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California Artist Blends Eastern, Western Techniques - 2004-04-01


California artist Tyrus Wong blends Eastern and Western techniques in his paintings and ceramics. The 93-year-old artist has had a long career, and remains active with his current passion, designing and flying kites. He can be seen on the beach in Santa Monica the fourth Saturday of each month, testing his latest multisection creation. Today, he is maneuvering a 27-meter kite shaped like a centipede.

"This isn't the longest one, but it's pretty good for this wind," says Mr. Wong. "So we'll try it and see."

Mr. Wong says kites are an art form like painting or sculpture, but these art objects fly, giving the artist a special feeling of accomplishment. As a Chinese American, he feels a fondness for these airborne works of art. "The Chinese invented the kite, many years ago. Before I was born. And that's a long time ago," he says.

Tyrus Wong was born in Guangdong province in southern China and, in 1919 at the age of nine, he came to the United States with his father. He won a scholarship to the Otis Art Institute in Los Angeles, and went on to work as an artist for the Disney and Warner Brothers film studios. His lush atmospheric sketches were the basis for the animated feature Bambi. He also drew storyboards, the sketches that directors use to help them frame the action for their movies.

Lisa See, a noted author and longtime friend of the artist, helped assemble a retrospective of Tyrus Wong's work at the Chinese American Museum in Los Angeles. She says he was part of a circle of artists, some Chinese and Japanese American and others Caucasian, who worked in Los Angeles in the 1930s. "And these people were all influencing each other, drawing on Eastern ideas of color and perspective and subject matter, but also using Western technique, Western color, Western perspective as well, this real blend that hadn't been seen before," she says.

Tyrus Wong says, as a student, he was inspired by the paintings of China's Sung Dynasty one thousand years earlier, which he discovered in his local library. "I said, gee, the Chinese have such a great tradition. So when I was through with school on the way home, I used to drop by the library to look at the old Chinese painting. And I found out that they had great paintings during the Sung dynasty," he says. "I tried to mingle the two of them, the East and the West together."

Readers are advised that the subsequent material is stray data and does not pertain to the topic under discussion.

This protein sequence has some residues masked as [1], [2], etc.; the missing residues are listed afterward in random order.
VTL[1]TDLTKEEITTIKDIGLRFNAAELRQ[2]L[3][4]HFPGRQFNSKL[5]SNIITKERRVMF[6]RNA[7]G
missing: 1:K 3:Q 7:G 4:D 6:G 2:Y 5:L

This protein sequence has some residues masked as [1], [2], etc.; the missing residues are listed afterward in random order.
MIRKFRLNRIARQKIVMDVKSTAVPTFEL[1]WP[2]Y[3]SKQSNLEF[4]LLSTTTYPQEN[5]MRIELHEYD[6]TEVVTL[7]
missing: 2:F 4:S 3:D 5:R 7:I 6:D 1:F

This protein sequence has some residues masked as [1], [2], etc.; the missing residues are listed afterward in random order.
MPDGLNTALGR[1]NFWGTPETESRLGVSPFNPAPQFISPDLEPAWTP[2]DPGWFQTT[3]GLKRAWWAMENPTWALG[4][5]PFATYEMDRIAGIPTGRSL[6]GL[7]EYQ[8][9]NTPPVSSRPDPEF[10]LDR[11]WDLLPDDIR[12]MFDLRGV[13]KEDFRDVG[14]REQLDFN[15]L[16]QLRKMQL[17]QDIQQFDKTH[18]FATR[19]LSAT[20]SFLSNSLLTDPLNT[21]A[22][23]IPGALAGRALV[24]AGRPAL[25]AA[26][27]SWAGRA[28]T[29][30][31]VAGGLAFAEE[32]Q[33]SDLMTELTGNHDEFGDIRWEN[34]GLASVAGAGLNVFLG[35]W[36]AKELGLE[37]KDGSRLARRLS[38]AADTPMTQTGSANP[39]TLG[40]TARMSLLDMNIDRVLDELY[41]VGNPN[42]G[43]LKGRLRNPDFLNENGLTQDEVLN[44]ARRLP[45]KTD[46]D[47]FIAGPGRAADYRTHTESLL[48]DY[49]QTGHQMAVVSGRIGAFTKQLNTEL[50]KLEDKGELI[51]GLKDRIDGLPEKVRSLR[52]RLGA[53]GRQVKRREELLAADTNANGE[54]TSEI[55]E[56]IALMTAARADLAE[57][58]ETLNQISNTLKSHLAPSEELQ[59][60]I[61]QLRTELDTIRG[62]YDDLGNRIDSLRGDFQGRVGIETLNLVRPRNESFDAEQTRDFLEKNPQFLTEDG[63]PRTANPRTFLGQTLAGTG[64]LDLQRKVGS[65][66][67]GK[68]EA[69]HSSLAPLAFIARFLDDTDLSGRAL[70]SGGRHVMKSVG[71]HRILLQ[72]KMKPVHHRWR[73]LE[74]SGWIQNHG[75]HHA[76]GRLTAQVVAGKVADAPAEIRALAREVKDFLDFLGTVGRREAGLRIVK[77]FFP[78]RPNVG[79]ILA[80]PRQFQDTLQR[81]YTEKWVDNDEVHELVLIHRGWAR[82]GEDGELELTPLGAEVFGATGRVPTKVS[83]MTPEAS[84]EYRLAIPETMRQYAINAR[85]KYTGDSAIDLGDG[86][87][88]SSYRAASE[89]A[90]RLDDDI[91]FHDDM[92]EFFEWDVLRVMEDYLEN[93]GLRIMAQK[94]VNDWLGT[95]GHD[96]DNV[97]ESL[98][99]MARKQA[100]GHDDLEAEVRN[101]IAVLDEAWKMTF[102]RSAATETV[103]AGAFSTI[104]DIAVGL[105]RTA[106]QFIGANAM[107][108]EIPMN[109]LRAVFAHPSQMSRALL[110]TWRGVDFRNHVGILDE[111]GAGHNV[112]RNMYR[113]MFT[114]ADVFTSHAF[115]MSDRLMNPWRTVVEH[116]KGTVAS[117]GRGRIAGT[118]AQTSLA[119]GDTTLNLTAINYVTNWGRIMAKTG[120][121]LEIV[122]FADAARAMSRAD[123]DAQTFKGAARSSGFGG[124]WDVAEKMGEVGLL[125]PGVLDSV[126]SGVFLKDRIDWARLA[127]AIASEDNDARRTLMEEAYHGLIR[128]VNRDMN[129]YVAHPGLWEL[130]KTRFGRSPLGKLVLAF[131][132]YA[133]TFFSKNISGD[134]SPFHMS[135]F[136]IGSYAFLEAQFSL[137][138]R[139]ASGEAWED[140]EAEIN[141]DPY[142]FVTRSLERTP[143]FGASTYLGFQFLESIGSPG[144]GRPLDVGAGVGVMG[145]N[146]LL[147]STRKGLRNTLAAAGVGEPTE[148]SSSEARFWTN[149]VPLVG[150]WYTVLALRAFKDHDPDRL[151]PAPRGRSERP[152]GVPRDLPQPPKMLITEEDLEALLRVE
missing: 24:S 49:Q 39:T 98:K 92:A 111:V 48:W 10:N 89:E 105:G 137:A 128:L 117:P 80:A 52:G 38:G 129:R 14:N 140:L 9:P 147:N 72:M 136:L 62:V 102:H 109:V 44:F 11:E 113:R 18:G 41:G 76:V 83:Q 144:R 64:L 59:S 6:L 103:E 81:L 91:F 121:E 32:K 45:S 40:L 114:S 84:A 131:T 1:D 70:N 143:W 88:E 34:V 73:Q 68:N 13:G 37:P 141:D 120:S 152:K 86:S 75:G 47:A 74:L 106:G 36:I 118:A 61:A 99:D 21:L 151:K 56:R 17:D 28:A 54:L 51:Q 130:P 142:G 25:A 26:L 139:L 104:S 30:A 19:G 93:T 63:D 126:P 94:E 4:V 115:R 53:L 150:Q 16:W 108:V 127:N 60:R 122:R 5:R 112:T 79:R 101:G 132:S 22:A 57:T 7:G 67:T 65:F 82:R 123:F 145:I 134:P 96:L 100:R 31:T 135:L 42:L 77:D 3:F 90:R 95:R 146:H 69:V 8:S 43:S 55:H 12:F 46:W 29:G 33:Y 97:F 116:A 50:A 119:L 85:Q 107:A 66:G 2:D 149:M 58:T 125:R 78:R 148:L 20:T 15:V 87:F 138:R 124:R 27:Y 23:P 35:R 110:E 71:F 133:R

Ms. See says his art features Western themes that are rendered with Asian perspective, line and color. "He did a lot of Asian-themed Christmas cards for companies like Hallmark and all of the rest," she says. "So if you ever get a Christmas card that has some kind of an Asian theme, odds are he did it."

One of the artist's Christmas cards sold one million copies.

Sonia Mak, assistant curator for the museum, says visitors are amazed to see the range of subject matter in the artist's work, from Chinese nature scenes to movie cowboys. She adds that he has played an important role in Los Angeles Chinatown for much of its history, and his life story, like his art, is inspirational. In his early years, he suffered under restrictive U.S. laws aimed at Chinese immigrants and other forms of discrimination.

"But what's so inspiring and what's so interesting about Tyrus is that when he's telling his stories, you would never feel that he has been scarred by the adversity," says Ms. Mak. "And I think it's because of that sense of wonder that he continues to hold so tightly to, and that he imparts to others."

At the beach in Santa Monica, that sense of wonder is evident as Tyrus Wong lays out his kites and then launches them, and admirers gather around him. The retrospective of can be seen at the Chinese American Museum in Los Angeles Chinatown through June 18.

Scanned images courtesy of the Chinese American Museum

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